Dun Laoghaire Harbour on the southside of the Bay has an East and West Pier, each one kilometre long; this is one of the largest human-made harbours in the world. There also piers or walls at the entrance to the River Liffey at Dublin city known as the Great North and South Walls. Other harbours on the Bay include Bulloch Harbour and Coliemore Harbours both at Dalkey.

There are two marinas on Dublin Bay. Ireland's largest marina with over 800 berths is on the southern shore at Dun Laoghaire Harbour. The other is at Poolbeg Yacht and Boat Club on the River Liffey close to Dublin City.

Car and passenger Ferries operate from Dublin Port to the UK, Isle of Man and France. A passenger ferry operates from Dun Laoghaire Harbour to Howth as well as providing tourist voyages around the bay.

Dublin Bay has two Islands. Bull Island at Clontarf and Dalkey Island on the southern shore of the Bay.

The River Liffey flows through Dublin city and into the Bay. Its tributaries include the River Dodder, the River Poddle and the River Camac.

Dollymount, Burrow and Seapoint beaches

Approximately 1,500 boats from small dinghies to motorboats to ocean-going yachts. The vast majority, over 1,000, are moored at Dun Laoghaire Harbour which is Ireland's boating capital.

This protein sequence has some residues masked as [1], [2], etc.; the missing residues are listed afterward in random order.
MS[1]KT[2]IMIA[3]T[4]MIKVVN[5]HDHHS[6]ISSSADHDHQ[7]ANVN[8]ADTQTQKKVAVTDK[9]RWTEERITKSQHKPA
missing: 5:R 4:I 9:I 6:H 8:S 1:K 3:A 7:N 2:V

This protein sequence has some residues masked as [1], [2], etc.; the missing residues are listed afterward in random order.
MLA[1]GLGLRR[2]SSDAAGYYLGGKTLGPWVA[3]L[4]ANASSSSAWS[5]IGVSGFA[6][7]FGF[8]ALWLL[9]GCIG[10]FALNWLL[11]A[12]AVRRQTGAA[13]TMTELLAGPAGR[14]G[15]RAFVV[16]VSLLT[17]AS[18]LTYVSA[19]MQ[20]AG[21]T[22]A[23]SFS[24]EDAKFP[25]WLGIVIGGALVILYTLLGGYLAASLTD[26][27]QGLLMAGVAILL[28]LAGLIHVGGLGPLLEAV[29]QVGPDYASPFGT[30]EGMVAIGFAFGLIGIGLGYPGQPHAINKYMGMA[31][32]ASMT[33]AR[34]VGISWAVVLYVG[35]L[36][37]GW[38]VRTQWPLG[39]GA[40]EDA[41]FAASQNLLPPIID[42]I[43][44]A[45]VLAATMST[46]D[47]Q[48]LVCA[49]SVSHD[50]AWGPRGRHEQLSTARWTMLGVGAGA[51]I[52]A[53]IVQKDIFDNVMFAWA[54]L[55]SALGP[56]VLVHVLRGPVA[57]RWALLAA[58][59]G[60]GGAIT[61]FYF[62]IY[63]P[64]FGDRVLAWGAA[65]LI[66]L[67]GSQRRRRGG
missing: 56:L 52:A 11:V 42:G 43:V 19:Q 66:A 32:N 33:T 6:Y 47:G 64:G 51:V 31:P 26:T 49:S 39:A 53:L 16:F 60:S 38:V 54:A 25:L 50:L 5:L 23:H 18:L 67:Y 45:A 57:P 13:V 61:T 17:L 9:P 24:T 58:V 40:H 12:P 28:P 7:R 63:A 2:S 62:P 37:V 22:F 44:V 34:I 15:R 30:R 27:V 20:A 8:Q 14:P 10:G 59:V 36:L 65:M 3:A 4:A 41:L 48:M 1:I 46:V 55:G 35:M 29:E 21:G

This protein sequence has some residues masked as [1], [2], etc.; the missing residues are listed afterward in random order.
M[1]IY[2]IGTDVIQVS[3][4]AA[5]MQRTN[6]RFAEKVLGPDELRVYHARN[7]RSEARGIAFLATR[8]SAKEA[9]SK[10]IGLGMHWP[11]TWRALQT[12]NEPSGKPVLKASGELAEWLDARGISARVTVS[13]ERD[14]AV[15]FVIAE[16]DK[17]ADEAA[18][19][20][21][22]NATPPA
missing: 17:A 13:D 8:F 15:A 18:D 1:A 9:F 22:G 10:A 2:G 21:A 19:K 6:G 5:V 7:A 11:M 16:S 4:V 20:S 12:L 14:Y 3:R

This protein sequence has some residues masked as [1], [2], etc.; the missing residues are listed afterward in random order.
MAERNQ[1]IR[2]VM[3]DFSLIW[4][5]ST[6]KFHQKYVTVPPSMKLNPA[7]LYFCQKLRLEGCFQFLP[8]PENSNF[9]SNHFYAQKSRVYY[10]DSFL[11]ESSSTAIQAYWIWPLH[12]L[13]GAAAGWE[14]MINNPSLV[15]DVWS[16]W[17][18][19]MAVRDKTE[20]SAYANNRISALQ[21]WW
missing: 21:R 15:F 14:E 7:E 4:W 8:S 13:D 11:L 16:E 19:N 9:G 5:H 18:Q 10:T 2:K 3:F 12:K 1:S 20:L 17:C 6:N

In 1981, UNESCO recognised the importance of Dublin Bay by designating North Bull Island as a Biosphere because of its rare and internationally important habitats and species of wildlife. To support sustainable development, UNESCO’s concept of a Biosphere has evolved to include not just areas of ecological value but also the areas around them and the communities that live and work within these areas. There have since been additional international and national designations, covering much of Dublin Bay, to ensure the protection of its water quality and biodiversity. To fulfil these broader management aims for the ecosystem, the Biosphere was expanded in 2015. The Biosphere now covers Dublin Bay, reflecting its significant environmental, economic, cultural and tourism importance, and extends to over 300km² to include the bay, the shore and nearby residential areas.

On the Southside at Dun Laoghaire, there is the National Yacht Club, Royal St. George Yacht Club, Royal Irish Yacht Club and Dun Laoghaire Motor Yacht Club as well as Dublin Bay Sailing Club. In the city centre, there is Poolbeg Yacht and Boat Club. On the Northside of Dublin, there is Clontarf Yacht and Boat Club and Sutton Dinghy Club. While not on Dublin Bay, Howth Yacht Club is the major north Dublin Sailing centre.